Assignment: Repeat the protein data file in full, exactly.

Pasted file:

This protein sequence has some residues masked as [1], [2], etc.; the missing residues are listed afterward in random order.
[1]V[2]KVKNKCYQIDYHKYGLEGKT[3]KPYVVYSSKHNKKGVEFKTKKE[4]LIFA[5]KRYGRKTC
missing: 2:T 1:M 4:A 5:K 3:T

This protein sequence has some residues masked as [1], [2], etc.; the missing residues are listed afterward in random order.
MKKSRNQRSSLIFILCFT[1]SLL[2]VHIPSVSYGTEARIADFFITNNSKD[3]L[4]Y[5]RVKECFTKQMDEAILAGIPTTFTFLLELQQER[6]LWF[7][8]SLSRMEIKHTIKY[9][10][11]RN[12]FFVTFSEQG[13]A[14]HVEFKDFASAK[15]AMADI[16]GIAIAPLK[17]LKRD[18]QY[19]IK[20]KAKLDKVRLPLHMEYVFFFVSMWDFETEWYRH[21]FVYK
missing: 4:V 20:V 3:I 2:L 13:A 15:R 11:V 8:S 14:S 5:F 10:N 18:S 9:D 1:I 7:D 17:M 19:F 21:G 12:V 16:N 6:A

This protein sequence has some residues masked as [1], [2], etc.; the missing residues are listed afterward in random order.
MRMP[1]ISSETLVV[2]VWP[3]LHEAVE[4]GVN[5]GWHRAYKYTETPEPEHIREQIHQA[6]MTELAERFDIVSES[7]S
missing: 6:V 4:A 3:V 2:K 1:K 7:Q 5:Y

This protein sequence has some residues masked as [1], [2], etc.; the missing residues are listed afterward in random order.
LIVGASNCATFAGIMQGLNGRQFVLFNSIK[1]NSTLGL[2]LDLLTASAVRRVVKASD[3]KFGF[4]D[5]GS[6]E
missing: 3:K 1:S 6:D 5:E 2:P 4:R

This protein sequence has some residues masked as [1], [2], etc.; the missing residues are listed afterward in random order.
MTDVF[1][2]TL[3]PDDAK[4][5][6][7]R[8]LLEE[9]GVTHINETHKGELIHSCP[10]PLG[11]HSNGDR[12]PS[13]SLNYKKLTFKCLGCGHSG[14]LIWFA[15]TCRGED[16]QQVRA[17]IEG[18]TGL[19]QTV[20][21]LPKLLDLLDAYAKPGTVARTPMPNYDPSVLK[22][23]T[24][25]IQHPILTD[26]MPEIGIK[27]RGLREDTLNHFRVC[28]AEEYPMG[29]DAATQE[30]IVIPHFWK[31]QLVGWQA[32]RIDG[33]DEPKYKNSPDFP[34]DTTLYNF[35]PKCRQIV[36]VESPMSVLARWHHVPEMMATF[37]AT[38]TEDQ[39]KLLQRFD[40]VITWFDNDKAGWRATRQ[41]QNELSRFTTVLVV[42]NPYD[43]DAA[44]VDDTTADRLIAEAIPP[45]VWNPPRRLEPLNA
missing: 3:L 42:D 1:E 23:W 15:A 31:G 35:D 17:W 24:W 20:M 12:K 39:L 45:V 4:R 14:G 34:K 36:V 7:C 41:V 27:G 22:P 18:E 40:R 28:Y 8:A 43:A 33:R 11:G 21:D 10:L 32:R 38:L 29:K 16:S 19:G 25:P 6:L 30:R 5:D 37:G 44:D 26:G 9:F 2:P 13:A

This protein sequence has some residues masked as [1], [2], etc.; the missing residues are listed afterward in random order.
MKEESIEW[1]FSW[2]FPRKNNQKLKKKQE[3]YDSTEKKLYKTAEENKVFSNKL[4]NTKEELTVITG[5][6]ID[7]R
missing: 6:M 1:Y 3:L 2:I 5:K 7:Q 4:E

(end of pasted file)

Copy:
This protein sequence has some residues masked as [1], [2], etc.; the missing residues are listed afterward in random order.
[1]V[2]KVKNKCYQIDYHKYGLEGKT[3]KPYVVYSSKHNKKGVEFKTKKE[4]LIFA[5]KRYGRKTC
missing: 2:T 1:M 4:A 5:K 3:T

This protein sequence has some residues masked as [1], [2], etc.; the missing residues are listed afterward in random order.
MKKSRNQRSSLIFILCFT[1]SLL[2]VHIPSVSYGTEARIADFFITNNSKD[3]L[4]Y[5]RVKECFTKQMDEAILAGIPTTFTFLLELQQER[6]LWF[7][8]SLSRMEIKHTIKY[9][10][11]RN[12]FFVTFSEQG[13]A[14]HVEFKDFASAK[15]AMADI[16]GIAIAPLK[17]LKRD[18]QY[19]IK[20]KAKLDKVRLPLHMEYVFFFVSMWDFETEWYRH[21]FVYK
missing: 4:V 20:V 3:I 2:L 13:A 15:R 11:V 8:S 14:S 5:F 10:N 18:S 9:D 1:I 7:D 17:M 19:F 21:G 12:V 16:N 6:A

This protein sequence has some residues masked as [1], [2], etc.; the missing residues are listed afterward in random order.
MRMP[1]ISSETLVV[2]VWP[3]LHEAVE[4]GVN[5]GWHRAYKYTETPEPEHIREQIHQA[6]MTELAERFDIVSES[7]S
missing: 6:V 4:A 3:V 2:K 1:K 7:Q 5:Y

This protein sequence has some residues masked as [1], [2], etc.; the missing residues are listed afterward in random order.
LIVGASNCATFAGIMQGLNGRQFVLFNSIK[1]NSTLGL[2]LDLLTASAVRRVVKASD[3]KFGF[4]D[5]GS[6]E
missing: 3:K 1:S 6:D 5:E 2:P 4:R

This protein sequence has some residues masked as [1], [2], etc.; the missing residues are listed afterward in random order.
MTDVF[1][2]TL[3]PDDAK[4][5][6][7]R[8]LLEE[9]GVTHINETHKGELIHSCP[10]PLG[11]HSNGDR[12]PS[13]SLNYKKLTFKCLGCGHSG[14]LIWFA[15]TCRGED[16]QQVRA[17]IEG[18]TGL[19]QTV[20][21]LPKLLDLLDAYAKPGTVARTPMPNYDPSVLK[22][23]T[24][25]IQHPILTD[26]MPEIGIK[27]RGLREDTLNHFRVC[28]AEEYPMG[29]DAATQE[30]IVIPHFWK[31]QLVGWQA[32]RIDG[33]DEPKYKNSPDFP[34]DTTLYNF[35]PKCRQIV[36]VESPMSVLARWHHVPEMMATF[37]AT[38]TEDQ[39]KLLQRFD[40]VITWFDNDKAGWRATRQ[41]QNELSRFTTVLVV[42]NPYD[43]DAA[44]VDDTTADRLIAEAIPP[45]VWNPPRRLEPLNA
missing: 3:L 42:D 1:E 23:W 15:A 31:G 35:D 17:W 24:W 20:M 12:K 39:L 45:V 4:R 14:G 34:K 36:V 7:C 41:V 27:G 22:P 18:E 40:R 28:Y 8:A 43:A 33:R 11:G 21:D 10:L 32:R 38:L 29:K 16:S 19:G 25:P 6:L 30:R 5:D 37:G 44:D 26:G 9:F 2:P 13:A

This protein sequence has some residues masked as [1], [2], etc.; the missing residues are listed afterward in random order.
MKEESIEW[1]FSW[2]FPRKNNQKLKKKQE[3]YDSTEKKLYKTAEENKVFSNKL[4]NTKEELTVITG[5][6]ID[7]R
missing: 6:M 1:Y 3:L 2:I 5:K 7:Q 4:E